of Geographic Information Science 26, 309-25. doi: 10.1080/13658816.2011.591291.
(ISI Journal Impact Factor [JIF]: 1.613)
• Identifies the geographical `footprint' of regionally and locally
concentrated family names.
[b] Mateos, P., Longley, P. A. & O'Sullivan, D.
(2011) Ethnicity and Population Structure in Personal Naming Networks. PLoS
ONE 6(9), e22943. doi: 10.1371/journal.pone.0022943.
(JIF: 3.730; Citations: 6)
• Describes the development of an operational classification of names
into cultural, linguistic and ethnic groups.
[c] Petersen, J., Longley, P. A., M. Gibin, P. A., Mateos, P.
& Atkinson, P. ( 2011) Names-based classification of accident and
emergency department users. Health and Place 17, 1162-9. doi: 10.1016/j.healthplace.2010.09.010.
• A&E application of names classification written with KTP sponsor.
[d] Lewis, D. J. & Longley, P. A. (2012) Patterns of
patient registration with primary healthcare in the UK National Health
Service. 2012. Annals of the Association of American Geographers
102, 1135-45. doi: 10.1080/00045608.2012.657500.
• GP referral application written with ESRC CASE PhD student.
Evidence of the quality of research is provided by the series of external
grants received (total £713,118 plus 1 ESRC CASE studentship) for this
research, and publications in major peer-reviewed journals. Research
grants, leading to [c] and [d] include:
2004-7 Economic and Social Research Council/Camden Primary Care Trust: a
Knowledge Transfer Partnership to develop and utilise GIS for
neighbourhood profiling and assist in targeting public health and health
care delivery (KTP000037: £331,584). Official grant evaluation grade A
2006-9 Economic and Social Research Council/Southwark Primary Care Trust:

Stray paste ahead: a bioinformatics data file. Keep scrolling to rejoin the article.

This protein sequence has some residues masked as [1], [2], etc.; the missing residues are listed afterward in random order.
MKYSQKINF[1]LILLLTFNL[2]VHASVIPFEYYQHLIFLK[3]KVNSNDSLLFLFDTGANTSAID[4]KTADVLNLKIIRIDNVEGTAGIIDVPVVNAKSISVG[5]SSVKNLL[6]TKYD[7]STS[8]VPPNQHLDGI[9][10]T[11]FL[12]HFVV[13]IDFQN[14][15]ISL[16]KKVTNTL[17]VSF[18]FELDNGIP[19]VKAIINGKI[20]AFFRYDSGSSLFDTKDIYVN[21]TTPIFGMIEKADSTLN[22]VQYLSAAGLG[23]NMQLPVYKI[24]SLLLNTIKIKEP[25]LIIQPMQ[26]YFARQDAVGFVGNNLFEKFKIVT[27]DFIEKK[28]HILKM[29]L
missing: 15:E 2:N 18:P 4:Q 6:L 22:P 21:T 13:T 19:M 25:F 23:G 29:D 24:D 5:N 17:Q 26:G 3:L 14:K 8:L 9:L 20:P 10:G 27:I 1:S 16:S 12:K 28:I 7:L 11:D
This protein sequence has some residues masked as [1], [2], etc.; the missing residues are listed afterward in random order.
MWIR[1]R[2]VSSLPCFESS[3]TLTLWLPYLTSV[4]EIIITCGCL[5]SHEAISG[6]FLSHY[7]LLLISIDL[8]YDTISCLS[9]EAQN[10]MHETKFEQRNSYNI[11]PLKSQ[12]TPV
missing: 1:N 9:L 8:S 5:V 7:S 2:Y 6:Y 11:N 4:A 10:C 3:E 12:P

a Knowledge Transfer Partnership to develop systems to measure and monitor
GP referrals and to target health promotion campaigns (KTP000666:
£331,584). Official grant evaluation grade A (Outstanding).
Details of the impact
Research conducted at UCL has improved the provision of targeted local
health services through Camden and Southwark Primary Care Trusts. The
underpinning names classification has subsequently been licensed to
healthcare and government organisations, as well as to CACI Ltd. to
improve the industry-leading ACORN commercial neighbourhood classification
system used throughout business, government and public services. The
public has been engaged with the research through innovative websites that
allow searching and tracking of surnames across the UK and the world.
Museums (such as London Science Museum) and heritage organisations (such
as the National Trust) have presented these data to the public through
interactive exhibits or their own websites.
Licensing classification tools to public sector organisations:
Names classification software was applied, in partnership with two London
Primary Care Trusts (PCTs), to analyse the ethnic backgrounds of those
seeking screening and care, and to target interventions accordingly. This
occurred, as described in section 2, through Knowledge Transfer
Partnerships (KTPs), with Camden PCT and Southwark PCT, two of the
country's most ethnically diverse boroughs [c, d], where vagaries in the
recording of ethnic background hampered effective targeting of health
interventions. Building on the KTP, Southwark PCT hosted a 2011 pilot
project seeking to increase extremely low rates of breast cancer screening
amongst women of African Caribbean descent. As part of the this project,
the names classification was used to identify the ethnic groups of women
who missed screening, and then targeted resources and information
accordingly, leading to an increase in the uptake of screening among
African Caribbean women . These partnerships, in turn, had an impact on
how these and other PCTs understand GP referral patterns and admissions to
A&E. For instance, PCT staff worked with UCL researchers to use
surname data and challenge a commonly held perception that A&E usage
differs by ethnicity [c in section 3 above].
As awareness of the names classification tool has increased, over 15
PCTs, strategic health authorities and other government organisations used
it under licence between 2008 and 2013. For example, the Health Protection
Agency, England (now Public Health England) used the software for ethnic